Chicago II Guercio was surprised when the actual Chicago Transit Authority contacted him, objecting to the band’s usage of the name; he replied by shortening the name to just “Chicago.” It was named Chicago when he and the group completed the second album (another double) for release at the beginning of 1970, but it has now become known as Chicago II.

Even before its debut song, “Make Me Smile,” reached the Hot 100, Chicago II soared into the Top Ten in its second week on the Billboard list. The single was an extract from a musical suite, and the band first objected to the trimming that was required in order for it to be broadcast on AM radio. But, like its sequel, “25 or 6 to 4,” it went on to enter the Top Ten. The album was soon certified gold and then platinum. Columbia released “Does Anybody Really Know What Time It Is?” from the group’s debut album as their second single in the autumn of 1970, giving them their third straight Top Ten success.

Chicago III Another double album, Chicago III, was ready for release at the start of 1971, and it barely missed out on being the band’s third gold (and subsequently platinum) record. However, the band’s singles failed to chart, so Columbia reacted by releasing “Beginnings” (from the first album) with “Colour My World” (from the second), giving Chicago its fourth Top Ten hit. Next up came a live album, the four-disc box set Chicago at Carnegie Hall, which debuted in the Top Five and went on to sell over a million copies despite its size. (The band preferred Live in Japan, which was recorded in February 1972 and was only released in Japan at the time.) Chicago V, a one-LP set released in July 1972, spent nine weeks at the top of the charts and went on to sell over two million copies, thanks to the gold-selling Top Ten single “Saturday in the Park.” A year later, Chicago VI followed, achieving similar success with the Top Ten songs “Feelin’ Stronger Every Day” and “Just You ‘n’ Me.”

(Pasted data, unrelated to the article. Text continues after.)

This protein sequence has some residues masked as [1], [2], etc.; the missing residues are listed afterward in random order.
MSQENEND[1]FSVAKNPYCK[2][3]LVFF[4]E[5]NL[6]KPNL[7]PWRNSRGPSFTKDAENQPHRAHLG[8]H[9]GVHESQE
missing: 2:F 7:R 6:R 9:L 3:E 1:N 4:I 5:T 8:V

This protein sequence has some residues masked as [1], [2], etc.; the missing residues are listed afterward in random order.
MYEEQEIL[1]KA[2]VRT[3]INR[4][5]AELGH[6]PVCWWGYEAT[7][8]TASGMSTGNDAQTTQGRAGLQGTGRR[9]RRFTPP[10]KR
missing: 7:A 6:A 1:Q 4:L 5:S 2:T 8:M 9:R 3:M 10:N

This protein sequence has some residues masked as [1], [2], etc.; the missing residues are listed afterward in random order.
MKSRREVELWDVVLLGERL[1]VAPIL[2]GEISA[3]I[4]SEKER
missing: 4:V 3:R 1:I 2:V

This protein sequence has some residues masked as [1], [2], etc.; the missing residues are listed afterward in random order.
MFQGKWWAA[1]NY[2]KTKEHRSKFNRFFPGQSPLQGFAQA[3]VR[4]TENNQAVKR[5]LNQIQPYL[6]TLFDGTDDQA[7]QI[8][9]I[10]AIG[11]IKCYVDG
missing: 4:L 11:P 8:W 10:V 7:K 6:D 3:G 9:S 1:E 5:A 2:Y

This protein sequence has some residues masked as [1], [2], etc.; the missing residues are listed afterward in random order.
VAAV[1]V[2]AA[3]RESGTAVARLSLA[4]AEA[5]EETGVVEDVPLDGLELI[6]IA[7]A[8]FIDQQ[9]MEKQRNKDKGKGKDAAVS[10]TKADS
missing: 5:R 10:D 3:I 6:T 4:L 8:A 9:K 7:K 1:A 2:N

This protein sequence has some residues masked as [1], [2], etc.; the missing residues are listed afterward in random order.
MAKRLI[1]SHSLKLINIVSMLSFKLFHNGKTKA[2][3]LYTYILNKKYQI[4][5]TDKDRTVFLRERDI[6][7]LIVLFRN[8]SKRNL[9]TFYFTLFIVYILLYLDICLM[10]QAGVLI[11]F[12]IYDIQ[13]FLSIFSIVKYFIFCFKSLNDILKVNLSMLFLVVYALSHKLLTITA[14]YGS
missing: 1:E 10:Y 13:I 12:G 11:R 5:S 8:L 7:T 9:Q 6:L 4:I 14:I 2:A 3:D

Chicago VII “(I’ve Been) Searchin’ So Long,” the following Top Ten song, was released in anticipation of Chicago VII in late winter 1974. The album was the band’s third chart-topper in a row and their third million-seller. Its second Top Ten hit was “Call on Me.” Chicago VIII, released in the spring of 1975 and including sideman drummer Laudir de Oliveira as a full-fledged bandmember, produced the Top Ten hit “Old Days” and became the band’s fourth straight number one album. Following the profit-taking Chicago IX: Chicago’s Greatest Hits in the autumn of 1975, followed Chicago X, which missed the top spot but went on to sell more than two million copies, thanks in part to the inclusion of the Grammy-winning number one song “If You Leave Me Now.” Chicago XI, released in late summer 1977, maintained the apparently unending run of success, hitting the Top Ten, selling a million copies, and spawning the Top Five single “Baby, What a Big Surprise.”